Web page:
In 1997, Lillias White won a Tony, as well as Drama Desk, Outer Circle Critics and People's Choice awards, for her performance in "The Life" on Broadway. There's no doubt she deserved the acclaim, judging from her rendition of the show's big number, "The Oldest Profession." As a weary prostitute singing "I ain't no machine -- my head hurts, my feet hurts and everything in between," White blends power and pathos to create a memorable flesh-and-blood character.
In 1997, Lillias White won a Tony, as well as Drama Desk, Outer Circle Critics and People’s Choice awards, for her performance in “The Life” on Broadway. There’s no doubt she deserved the acclaim, judging from her rendition of the show’s big number, “The Oldest Profession.” As a weary prostitute singing “I ain’t no machine — my head hurts, my feet hurts and everything in between,” White blends power and pathos to create a memorable flesh-and-blood character.
A thoroughly professional performer, she possesses a dynamic vocal instrument, capable of hitting and sustaining high notes and nailing low ones with solid, confident accuracy. She scats with the best of them, all the while shimmying, shaking and striking sassy poses to jack up the energy level.
She doesn’t need to do so much. If anything, her energy should be modulated and scaled down to fit an intimate cabaret format. White often appears to be belting out to the last row of a Broadway balcony.
Planted on the Cinegrill stage, wearing a long white sheath, with boyishly short hair, bright saucer eyes and glittering teeth, White was an imposing presence.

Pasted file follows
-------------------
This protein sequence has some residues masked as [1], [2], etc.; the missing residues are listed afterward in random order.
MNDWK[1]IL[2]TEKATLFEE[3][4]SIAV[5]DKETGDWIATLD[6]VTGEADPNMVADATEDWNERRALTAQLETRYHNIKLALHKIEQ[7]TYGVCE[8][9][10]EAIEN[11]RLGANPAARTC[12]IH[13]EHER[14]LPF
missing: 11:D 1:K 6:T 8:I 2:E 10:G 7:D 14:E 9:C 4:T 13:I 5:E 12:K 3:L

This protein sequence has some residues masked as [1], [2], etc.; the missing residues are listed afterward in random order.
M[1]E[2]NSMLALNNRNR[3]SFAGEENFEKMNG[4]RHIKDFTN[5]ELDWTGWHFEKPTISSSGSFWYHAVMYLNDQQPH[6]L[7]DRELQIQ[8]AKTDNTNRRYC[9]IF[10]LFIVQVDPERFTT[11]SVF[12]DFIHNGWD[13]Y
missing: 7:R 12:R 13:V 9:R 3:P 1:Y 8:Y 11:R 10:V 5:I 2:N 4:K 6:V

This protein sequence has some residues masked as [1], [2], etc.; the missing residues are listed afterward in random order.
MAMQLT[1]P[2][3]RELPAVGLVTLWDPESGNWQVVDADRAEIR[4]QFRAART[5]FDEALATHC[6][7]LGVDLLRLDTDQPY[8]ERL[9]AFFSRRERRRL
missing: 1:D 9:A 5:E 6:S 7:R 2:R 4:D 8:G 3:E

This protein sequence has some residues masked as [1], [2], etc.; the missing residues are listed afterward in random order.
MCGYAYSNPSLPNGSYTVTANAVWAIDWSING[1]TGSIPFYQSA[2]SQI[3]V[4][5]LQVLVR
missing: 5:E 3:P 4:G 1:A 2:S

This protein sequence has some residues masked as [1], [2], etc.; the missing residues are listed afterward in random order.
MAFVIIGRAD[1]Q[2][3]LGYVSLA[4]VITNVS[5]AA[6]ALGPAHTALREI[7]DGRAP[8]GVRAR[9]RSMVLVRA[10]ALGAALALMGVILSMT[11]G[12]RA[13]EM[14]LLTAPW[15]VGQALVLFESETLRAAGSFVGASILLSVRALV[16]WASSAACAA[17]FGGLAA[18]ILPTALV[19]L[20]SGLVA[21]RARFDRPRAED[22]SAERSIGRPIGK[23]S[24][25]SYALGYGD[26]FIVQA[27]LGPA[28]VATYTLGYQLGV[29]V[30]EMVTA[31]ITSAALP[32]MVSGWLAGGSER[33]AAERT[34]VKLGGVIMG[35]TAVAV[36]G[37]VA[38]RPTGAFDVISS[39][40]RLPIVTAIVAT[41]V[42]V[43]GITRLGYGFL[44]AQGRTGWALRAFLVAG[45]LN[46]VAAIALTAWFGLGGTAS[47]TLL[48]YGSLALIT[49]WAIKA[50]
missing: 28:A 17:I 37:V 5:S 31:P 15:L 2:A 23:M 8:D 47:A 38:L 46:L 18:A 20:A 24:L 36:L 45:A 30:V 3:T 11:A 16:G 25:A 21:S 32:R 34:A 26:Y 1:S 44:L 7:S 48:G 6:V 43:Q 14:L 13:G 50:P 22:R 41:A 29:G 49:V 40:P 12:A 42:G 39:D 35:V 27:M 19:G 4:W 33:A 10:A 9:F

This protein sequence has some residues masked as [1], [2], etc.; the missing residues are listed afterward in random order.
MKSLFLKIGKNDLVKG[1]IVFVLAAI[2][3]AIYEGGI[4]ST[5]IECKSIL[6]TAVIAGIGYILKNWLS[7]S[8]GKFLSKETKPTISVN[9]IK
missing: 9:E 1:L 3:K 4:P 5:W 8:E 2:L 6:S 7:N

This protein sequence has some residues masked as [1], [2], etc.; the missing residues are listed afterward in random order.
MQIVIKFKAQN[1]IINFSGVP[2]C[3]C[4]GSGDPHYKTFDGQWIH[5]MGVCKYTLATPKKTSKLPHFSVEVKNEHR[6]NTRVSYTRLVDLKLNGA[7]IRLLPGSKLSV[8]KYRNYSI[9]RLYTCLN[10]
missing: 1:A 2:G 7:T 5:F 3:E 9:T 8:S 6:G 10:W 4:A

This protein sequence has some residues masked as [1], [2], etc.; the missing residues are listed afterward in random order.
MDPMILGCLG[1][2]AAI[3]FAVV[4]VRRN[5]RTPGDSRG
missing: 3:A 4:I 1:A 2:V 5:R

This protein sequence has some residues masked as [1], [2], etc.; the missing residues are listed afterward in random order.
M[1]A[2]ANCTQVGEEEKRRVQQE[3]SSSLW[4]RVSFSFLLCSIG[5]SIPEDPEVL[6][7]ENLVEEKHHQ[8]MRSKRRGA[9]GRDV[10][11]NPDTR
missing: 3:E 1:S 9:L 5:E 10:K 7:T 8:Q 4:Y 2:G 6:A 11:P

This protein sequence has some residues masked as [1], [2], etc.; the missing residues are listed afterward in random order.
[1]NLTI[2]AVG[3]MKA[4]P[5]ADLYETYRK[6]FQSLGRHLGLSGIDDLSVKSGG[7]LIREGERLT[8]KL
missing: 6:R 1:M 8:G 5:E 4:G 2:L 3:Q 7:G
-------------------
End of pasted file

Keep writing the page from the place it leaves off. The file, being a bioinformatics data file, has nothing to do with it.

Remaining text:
She began her program effectively with “Blue Moon” and “Old Devil Moon,” then launched into a playful, childishly naughty version of “Ooh, What You Said!,” by Hoagy Carmichael and Johnny Mercer. “Mama Look a Booboo,” by contrast, felt frenetic, and White had trouble coaxing the audience to sing along.
The warmth of her voice is well showcased in “Born for You,” a touching ballad by David Zippel and David Pomeranz, which was written for Disney’s “Hercules” but not used on the soundtrack. In numbers like this, when she doesn’t push, White’s impact is most keenly felt. From sensitivity, she veered to frightening toughness with “When You Think of Me” (“This song is dedicated to all my exes — may they rest in peace”), a cutting-edge musical expression of vengeful pleasure at her former lover’s pain. She sang “Believe,” Cher’s comeback song, stressing joy and freedom in her interpretation rather than the feminist anger Cher projected.
The show’s only major miscalculation was White’s choice of “The Way He Makes Me Feel,” sung by Barbra Streisand in “Yentl.” The musical intervals are so specifically Streisand, and so wedded to the film’s story, that they don’t work when adapted to a funky, bluesy approach. You feel White straining throughout this number, in contrast to the complete control she exerted on the program’s other songs.
Patter between selections should be trimmed for pacing, and the act needs a few more familiar standards. But the blend between vocalist and backup band is ideal. Pianist Jerry Peters rates applause for his supple, hot-cool touch. His tasty jazz harmonies highlight the rich timbre in White’s voice, and interact perfectly with Rickey Minor’s fine bass work and expert drumming by Land Richards.